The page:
NBC's "Crusoe" begins with a shipwreck, appropriate for a series that's a bit of a wreck itself.
A retelling of Daniel Defoe's "Robinson Crusoe," this new series launches with a bloated two-hour movie that introduces Crusoe (Philip Winchester, "Flyboys") as a tropical island "MacGyver" who builds booby traps and contraptions. (His treehouse is a marvel.)
Pirates come to Crusoe's island, and they're picked off one by one in death scenes that are played for laughs, "Pirates of the Caribbean"-style.
"Crusoe" (8 tonight, WPXI), set in the Caribbean in the 1680s, introduces the title character's island buddy, Friday (Tongayi Chirisa), whose depiction is no longer that of the "savage" from Defoe's novel. The show takes great pains to make clear that Friday acts of his own free will and, in his own words, "I am not your slave."
Flashbacks explain how Friday came to be Crusoe's friend and why Crusoe wants to get back to England: His wife (Anna Walton) and mentor, Jeremiah Blackthorn (Sam Neill, "The Tudors"), who comes across as vaguely sinister. Viewers also see Crusoe grieving for his mother, who died when he was a boy. This death is not played for laughs.
And there's the immediate problem with "Crusoe": The tone varies wildly from action-adventure to serious costume drama.
It's also easy to see a long-term problem on the horizon: How do you turn this story into a weekly series? Will new marauders pop up on Crusoe's island every week? If so, how realistic is it if Crusoe never manages to escape in their boats? And yet, he can't get off the island, because if he does, the series is over.
In a recent teleconference with reporters, "Crusoe" executive producer Jeff Hayes ("The Lost World") tried to dismiss the notion that the series will bear any similarity to "Gilligan's Island" despite promises of many island visitors, including more pirates, mutineers and cannibals. Even Blackthorn visits the island for the last two episodes of the season.
"The mutineers, for instance, stay on the island because their ship is actually wrecked on the reef. While they repair it, they're there for an arc of about four or five episodes and we draw on them for stories as we go through that arc," Hayes said.
At least four episodes in the first season will focus solely on Crusoe and Friday.
"There are a number of things to explore between Friday and Crusoe as characters without people being injected into the island life," Hayes said. And, like "Lost," it's possible that others live elsewhere on the island. "You never know. It's a pretty big island."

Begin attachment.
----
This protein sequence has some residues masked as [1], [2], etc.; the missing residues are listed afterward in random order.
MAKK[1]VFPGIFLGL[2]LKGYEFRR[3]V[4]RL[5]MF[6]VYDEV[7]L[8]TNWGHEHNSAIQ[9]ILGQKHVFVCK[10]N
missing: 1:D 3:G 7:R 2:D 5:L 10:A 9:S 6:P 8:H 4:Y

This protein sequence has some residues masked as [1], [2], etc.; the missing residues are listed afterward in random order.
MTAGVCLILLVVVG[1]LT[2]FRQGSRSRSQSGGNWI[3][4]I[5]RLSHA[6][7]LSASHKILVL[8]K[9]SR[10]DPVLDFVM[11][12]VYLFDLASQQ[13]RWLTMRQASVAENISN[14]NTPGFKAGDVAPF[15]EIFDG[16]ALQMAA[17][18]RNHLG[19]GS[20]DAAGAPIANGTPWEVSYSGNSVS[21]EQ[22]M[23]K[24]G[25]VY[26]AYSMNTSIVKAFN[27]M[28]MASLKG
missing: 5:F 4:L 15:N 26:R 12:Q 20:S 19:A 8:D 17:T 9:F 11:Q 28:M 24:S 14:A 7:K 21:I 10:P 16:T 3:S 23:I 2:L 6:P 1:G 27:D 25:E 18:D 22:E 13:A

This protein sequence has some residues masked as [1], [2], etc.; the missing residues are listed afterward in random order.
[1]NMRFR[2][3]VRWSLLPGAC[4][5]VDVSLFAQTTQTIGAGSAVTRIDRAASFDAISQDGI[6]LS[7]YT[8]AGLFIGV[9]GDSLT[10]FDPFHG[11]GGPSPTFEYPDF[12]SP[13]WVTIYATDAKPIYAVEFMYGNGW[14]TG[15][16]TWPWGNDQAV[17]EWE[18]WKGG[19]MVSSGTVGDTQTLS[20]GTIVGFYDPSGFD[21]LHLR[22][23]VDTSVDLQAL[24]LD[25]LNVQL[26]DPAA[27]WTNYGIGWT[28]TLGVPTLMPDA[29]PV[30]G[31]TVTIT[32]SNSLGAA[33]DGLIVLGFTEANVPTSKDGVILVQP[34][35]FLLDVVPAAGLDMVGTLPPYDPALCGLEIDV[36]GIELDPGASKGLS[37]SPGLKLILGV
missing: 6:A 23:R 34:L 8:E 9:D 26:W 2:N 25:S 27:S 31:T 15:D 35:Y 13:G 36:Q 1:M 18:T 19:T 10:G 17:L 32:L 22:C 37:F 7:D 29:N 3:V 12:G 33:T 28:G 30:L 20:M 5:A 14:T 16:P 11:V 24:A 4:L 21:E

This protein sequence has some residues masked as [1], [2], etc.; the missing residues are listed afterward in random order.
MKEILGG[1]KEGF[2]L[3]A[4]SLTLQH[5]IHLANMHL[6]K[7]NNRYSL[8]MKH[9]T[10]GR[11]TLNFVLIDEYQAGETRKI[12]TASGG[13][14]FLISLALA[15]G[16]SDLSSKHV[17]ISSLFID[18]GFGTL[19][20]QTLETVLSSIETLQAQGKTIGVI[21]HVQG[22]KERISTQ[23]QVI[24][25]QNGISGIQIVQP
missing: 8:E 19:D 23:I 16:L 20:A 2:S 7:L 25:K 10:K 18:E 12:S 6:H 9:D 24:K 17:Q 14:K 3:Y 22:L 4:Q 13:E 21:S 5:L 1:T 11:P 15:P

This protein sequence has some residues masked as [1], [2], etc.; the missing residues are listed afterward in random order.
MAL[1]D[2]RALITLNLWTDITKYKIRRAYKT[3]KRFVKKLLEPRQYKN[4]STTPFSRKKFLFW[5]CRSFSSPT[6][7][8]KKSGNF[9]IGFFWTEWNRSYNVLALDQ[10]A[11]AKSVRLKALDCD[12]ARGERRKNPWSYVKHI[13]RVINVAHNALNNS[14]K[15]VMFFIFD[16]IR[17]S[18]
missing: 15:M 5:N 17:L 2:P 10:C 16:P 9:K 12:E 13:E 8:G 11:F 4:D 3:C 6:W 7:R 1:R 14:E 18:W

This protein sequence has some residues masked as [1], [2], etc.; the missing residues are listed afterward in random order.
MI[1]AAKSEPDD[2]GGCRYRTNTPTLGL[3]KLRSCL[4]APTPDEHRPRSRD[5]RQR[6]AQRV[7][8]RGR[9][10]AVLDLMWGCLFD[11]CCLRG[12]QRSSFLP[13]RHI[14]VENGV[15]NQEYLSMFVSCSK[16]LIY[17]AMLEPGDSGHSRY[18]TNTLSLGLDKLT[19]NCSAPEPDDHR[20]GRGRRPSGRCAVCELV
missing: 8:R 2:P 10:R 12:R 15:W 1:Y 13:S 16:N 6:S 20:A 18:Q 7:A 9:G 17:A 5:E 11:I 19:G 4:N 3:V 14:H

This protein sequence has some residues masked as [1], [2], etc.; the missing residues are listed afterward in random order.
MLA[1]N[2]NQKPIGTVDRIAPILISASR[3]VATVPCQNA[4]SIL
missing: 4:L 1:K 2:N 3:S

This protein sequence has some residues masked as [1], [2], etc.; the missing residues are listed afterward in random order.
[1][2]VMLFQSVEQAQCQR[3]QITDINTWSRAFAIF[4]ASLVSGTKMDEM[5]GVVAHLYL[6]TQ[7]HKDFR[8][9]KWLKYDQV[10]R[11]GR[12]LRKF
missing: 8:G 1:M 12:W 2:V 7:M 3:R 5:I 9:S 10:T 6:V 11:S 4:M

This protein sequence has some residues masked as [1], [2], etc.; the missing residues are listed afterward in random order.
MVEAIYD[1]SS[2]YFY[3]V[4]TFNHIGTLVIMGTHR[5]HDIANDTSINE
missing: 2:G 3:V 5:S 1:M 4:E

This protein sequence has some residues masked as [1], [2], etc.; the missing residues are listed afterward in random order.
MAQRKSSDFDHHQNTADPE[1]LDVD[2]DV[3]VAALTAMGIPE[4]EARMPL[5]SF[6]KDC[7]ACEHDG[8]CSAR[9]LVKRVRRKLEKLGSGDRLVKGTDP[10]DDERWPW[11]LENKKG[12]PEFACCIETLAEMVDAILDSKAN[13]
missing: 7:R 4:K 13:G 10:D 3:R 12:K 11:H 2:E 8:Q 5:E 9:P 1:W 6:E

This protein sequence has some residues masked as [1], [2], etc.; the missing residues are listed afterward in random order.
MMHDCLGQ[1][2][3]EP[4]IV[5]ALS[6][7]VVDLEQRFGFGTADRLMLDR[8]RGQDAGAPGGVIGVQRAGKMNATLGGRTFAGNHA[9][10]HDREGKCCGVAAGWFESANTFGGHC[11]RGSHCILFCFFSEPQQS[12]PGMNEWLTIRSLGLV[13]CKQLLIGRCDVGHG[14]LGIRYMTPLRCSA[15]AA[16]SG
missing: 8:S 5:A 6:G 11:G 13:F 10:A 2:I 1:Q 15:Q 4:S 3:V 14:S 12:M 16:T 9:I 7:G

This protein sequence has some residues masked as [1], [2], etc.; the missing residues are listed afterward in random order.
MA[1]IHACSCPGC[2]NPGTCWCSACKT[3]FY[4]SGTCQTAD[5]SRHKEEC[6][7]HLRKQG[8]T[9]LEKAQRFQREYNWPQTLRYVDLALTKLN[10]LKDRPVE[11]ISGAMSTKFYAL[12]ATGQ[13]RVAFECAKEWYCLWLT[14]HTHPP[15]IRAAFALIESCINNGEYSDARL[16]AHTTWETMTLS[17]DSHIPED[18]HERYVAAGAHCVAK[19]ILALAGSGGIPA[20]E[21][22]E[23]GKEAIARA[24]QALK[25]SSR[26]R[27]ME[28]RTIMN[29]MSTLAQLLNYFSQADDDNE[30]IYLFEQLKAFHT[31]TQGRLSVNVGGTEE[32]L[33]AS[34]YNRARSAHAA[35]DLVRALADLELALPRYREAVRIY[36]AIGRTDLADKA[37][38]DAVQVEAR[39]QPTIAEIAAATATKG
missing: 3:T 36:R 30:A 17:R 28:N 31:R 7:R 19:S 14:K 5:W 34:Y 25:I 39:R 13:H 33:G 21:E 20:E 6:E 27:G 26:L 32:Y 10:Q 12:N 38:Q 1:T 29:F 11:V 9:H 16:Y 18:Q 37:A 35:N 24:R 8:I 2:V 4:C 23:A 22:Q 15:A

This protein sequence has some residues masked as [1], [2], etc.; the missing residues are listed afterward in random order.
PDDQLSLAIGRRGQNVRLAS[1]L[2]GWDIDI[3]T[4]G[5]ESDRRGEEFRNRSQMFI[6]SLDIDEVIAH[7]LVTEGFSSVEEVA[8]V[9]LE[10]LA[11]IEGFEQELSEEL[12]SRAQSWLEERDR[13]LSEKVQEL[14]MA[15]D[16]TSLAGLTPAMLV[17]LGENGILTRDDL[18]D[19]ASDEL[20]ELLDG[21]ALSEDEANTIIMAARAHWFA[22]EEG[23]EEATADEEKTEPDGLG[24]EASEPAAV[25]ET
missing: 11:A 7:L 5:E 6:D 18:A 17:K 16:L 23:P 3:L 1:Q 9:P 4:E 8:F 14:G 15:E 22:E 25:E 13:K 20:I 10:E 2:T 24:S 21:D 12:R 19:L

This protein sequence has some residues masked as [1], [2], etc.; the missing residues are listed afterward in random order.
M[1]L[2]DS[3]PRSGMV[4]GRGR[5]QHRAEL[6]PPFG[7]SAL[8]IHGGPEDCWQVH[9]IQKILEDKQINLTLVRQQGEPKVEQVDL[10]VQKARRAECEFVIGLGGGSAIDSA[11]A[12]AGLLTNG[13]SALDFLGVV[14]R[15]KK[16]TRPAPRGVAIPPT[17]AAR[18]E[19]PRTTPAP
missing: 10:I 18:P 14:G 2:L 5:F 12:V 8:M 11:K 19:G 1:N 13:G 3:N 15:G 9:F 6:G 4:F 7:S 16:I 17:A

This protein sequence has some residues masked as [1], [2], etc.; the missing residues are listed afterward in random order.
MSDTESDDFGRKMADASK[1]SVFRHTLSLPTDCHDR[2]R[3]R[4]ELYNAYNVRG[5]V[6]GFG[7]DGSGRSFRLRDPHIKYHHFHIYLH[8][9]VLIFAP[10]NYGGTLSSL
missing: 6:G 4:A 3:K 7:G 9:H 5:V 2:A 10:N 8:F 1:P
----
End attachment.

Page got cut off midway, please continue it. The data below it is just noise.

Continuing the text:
Channel 11 has been fined $10,000 by the Federal Communications Commission for running too many commercials during children's programs in violation of FCC limits. WPXI volunteered the information as part of its application for license renewal, which is expected to go through regardless.
There were issues on WPXI and on digital subchannel RTN, which is fed to the station via satellite. Program director Mark Barash said he didn't think the station would have been fined for the WPXI mistake if the RTN mistake hadn't happened.
On WPXI in 2002 or 2003, Channel 11 aired NBC's children's shows out of order. Unbeknownst to WPXI, the commercial load was properly balanced when the shows aired in order but not out of order. On 12 occasions, WPXI exceeded the allowed commercial time in an hour by between five and 15 seconds.
RTN fed the station a children's show, "Hip Hop Harry," which also contained too many ads.
"I think the two things together is really what caused the fine," Barash said, adding he doesn't expect the station to appeal the fine.
Mike Pintek continues as a substitute host on "NightTalk," almost two years after the departure of Ann Devlin, and there are no immediate plans to name a permanent replacement, PCNC station manager Barash said.
Chris Moore continues to substitute host on Fred Honsberger's PCNC program, and Barash said he does not expect Honsberger, who has suffered from assorted health issues, to return. Barash said he's working on naming a replacement, and, presumably, retitling the show. "We should have some announcement in the coming few weeks."
Today's Tuned In Journal features an interview with Pittsburgh native Vivienne Radkoff, who wrote tomorrow night's Lifetime movie "Living Proof," a biopic about Dr. Dennis Slamon (Harry Connick Jr.), the doctor who helped develop the breast cancer drug Herceptin. Read the interview at post-gazette.com/tv.
In this week's Tuned In Podcast, PG entertainment editor Sharon Eberson and I discuss the debut broadcast of ABC's "Life on Mars," the season premiere of "Eli Stone" and the new Starz series "Crash," based on the Oscar-winning movie. Listen (or subscribe) at post-gazette.com/podcast.